The Carnegie Moscow Center launches a new website Russia-2020: Scenarios for the Future
JULY 21, 2010
An international team of experts has been brought together to discuss the prospects and opportunities for Russia’s future along key vectors. Draft materials have been posted for discussion on a special Russia-2020 website launched by the Carnegie Moscow Center.
As the crisis begins to recede and Russia starts to chart a path forward, an international team of experts has been brought together to discuss the prospects and opportunities for Russia’s future along key vectors, including: Russia’s role in the world and in the post-Soviet space, political economy, economics, the political system and political parties, elites, society and civil society, the state, regions and federalism, Northern Caucasus, and the military. Draft materials have been posted for discussion on a special Russia-2020
website launched by the Carnegie Moscow Center.
Policy challenges and ideas for addressing them are mapped out to 2020 – far enough in the future to avoid being held hostage to current circumstances, but not so far out as to lose connection with reality and sway towards utopian or dystopian visions. Each material focuses on two basic scenarios: the most likely, which would be inertial; and a more positive scenario, including policy proposals for achieving desired outcomes.
To provide multi-dimensional analysis, each topic is addressed by two researchers, a Russian writing from an insider's perspective, and an author writing from the outside. The group we have assembled is a virtual dream team of experts in their field, including: on the Western side, Arkady Moshes, Anatol Lieven, Richard Sakwa, Darrell Slider, Daniel Treisman, Cliff Gaddy, Henry Hale, Tom de Waal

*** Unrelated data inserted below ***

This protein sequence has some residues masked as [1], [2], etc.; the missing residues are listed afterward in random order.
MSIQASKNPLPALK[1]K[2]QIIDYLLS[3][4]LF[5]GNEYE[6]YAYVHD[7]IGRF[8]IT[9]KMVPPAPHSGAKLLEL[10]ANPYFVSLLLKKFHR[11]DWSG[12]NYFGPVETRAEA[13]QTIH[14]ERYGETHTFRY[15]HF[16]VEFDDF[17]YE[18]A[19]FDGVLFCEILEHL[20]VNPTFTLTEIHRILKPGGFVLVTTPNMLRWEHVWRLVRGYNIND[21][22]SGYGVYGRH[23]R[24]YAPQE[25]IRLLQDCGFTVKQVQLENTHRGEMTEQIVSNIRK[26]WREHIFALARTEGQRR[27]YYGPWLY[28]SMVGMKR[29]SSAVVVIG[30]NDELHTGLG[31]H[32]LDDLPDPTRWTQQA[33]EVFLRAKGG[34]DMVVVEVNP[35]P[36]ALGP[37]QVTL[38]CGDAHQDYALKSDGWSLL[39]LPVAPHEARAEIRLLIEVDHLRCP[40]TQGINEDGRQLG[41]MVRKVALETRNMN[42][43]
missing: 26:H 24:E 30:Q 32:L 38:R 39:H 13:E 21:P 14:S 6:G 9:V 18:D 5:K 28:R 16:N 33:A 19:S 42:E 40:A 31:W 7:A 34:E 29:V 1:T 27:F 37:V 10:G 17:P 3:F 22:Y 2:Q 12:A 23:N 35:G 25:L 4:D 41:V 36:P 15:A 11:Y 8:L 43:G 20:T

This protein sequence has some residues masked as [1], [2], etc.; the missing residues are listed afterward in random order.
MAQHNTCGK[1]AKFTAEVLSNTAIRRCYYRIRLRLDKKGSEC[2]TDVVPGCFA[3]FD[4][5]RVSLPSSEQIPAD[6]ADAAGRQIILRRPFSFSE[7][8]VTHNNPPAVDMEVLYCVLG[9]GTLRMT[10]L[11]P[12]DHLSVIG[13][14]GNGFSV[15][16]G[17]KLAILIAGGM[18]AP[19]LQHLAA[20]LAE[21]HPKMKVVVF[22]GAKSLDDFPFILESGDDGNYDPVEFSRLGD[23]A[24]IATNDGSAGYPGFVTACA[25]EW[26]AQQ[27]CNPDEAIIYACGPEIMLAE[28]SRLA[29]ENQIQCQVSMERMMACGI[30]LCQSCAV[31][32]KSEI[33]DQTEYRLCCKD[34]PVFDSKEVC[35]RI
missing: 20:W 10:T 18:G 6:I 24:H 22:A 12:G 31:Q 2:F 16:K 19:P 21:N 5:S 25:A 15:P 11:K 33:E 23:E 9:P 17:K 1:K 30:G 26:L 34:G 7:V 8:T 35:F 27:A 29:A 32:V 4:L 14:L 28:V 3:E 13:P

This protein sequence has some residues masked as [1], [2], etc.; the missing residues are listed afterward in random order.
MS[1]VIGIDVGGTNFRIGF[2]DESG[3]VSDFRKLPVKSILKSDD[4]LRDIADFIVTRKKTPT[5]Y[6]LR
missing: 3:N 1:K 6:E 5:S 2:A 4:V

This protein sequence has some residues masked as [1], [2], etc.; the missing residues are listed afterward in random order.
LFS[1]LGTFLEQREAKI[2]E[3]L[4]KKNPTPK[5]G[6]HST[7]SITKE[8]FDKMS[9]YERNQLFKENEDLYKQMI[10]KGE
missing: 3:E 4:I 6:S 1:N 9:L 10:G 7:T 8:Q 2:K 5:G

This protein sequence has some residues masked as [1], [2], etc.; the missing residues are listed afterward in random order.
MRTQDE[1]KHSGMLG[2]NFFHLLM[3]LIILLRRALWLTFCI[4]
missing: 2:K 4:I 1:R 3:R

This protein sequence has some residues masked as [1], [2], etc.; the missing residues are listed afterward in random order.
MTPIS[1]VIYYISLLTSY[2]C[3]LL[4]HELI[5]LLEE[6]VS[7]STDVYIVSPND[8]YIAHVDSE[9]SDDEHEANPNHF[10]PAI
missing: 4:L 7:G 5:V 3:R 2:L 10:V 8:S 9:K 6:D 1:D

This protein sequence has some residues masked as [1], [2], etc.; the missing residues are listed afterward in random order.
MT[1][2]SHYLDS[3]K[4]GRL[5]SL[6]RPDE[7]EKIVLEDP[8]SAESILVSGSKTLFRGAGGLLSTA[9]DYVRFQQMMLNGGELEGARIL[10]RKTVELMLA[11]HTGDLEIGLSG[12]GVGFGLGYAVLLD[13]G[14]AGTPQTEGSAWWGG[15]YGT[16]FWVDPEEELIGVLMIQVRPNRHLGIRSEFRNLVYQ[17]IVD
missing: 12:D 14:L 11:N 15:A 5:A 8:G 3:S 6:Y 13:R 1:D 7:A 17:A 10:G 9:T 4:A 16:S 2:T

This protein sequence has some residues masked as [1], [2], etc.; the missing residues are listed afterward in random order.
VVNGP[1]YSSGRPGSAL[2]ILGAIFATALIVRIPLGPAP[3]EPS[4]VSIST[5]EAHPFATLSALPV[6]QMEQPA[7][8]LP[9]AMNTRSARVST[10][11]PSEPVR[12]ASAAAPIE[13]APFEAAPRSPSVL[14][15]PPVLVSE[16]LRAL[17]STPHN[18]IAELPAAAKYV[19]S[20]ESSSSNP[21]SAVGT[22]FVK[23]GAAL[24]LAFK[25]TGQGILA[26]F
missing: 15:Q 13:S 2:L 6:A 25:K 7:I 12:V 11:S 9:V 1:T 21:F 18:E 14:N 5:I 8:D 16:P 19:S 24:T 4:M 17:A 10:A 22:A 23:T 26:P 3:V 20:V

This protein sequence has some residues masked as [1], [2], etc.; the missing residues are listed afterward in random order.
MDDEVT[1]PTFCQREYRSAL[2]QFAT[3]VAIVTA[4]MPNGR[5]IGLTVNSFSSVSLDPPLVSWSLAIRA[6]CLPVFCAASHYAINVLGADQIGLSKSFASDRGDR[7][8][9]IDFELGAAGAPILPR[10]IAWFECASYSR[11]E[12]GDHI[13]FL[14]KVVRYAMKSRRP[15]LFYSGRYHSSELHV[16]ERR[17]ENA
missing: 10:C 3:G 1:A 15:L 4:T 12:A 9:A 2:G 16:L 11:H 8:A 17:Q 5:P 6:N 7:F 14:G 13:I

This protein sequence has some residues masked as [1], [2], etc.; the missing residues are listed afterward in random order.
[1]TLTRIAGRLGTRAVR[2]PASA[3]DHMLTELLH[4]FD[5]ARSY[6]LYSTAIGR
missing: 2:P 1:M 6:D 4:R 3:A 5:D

, Sam Greene
, Jens Siegert, Thomas Graham, Robert Orttung, Pavel Bayev, and Georgy Derlugian; and on the Russian side: Dmitri Trenin
, Andrei Ryabov
, Igor Zevelev, Vladimir Gelman, Vladimir Milov, Boris Makarenko, Maria Lipman
, Alexey Sidorenko, Alexander Kynev, Natalia Zubarevich, Lev Gudkov, Boris Dubin, Alexander Auzan, Kirill Rogov, Leonid Smirnyagin, Nikolay Petrov
, Alexey Malashenko
, and Alexander Golts. The materials are targeted for experts on Russia, policymakers in Moscow and other capitals, as well as students, researchers and other interested parties around the world.
We believe that the time is ripe for such a project, due to the impact of the crises – international and domestic – and the attendant changes Russia will eventually have to make to its strategies and policies. Moreover, we believe this project to be unique: never before has a team of Russian and foreign analysts so systematically approached Russia’s future.
A more detailed, face-to-face discussion on these topics will take place in October 2010, including the authors and selected outside experts. The most active and effective participant of the Internet-discussion will be also invited to take part in the debate. The live discussion will be transmitted online on the Internet, to attract more experts in the virtual space.
If this project is in any way of interest to you, we would be eager to hear your views.
Carnegie does not take institutional positions on public policy issues; the views represented herein are those of the author(s) and do not necessarily reflect the views of Carnegie, its staff, or its trustees.
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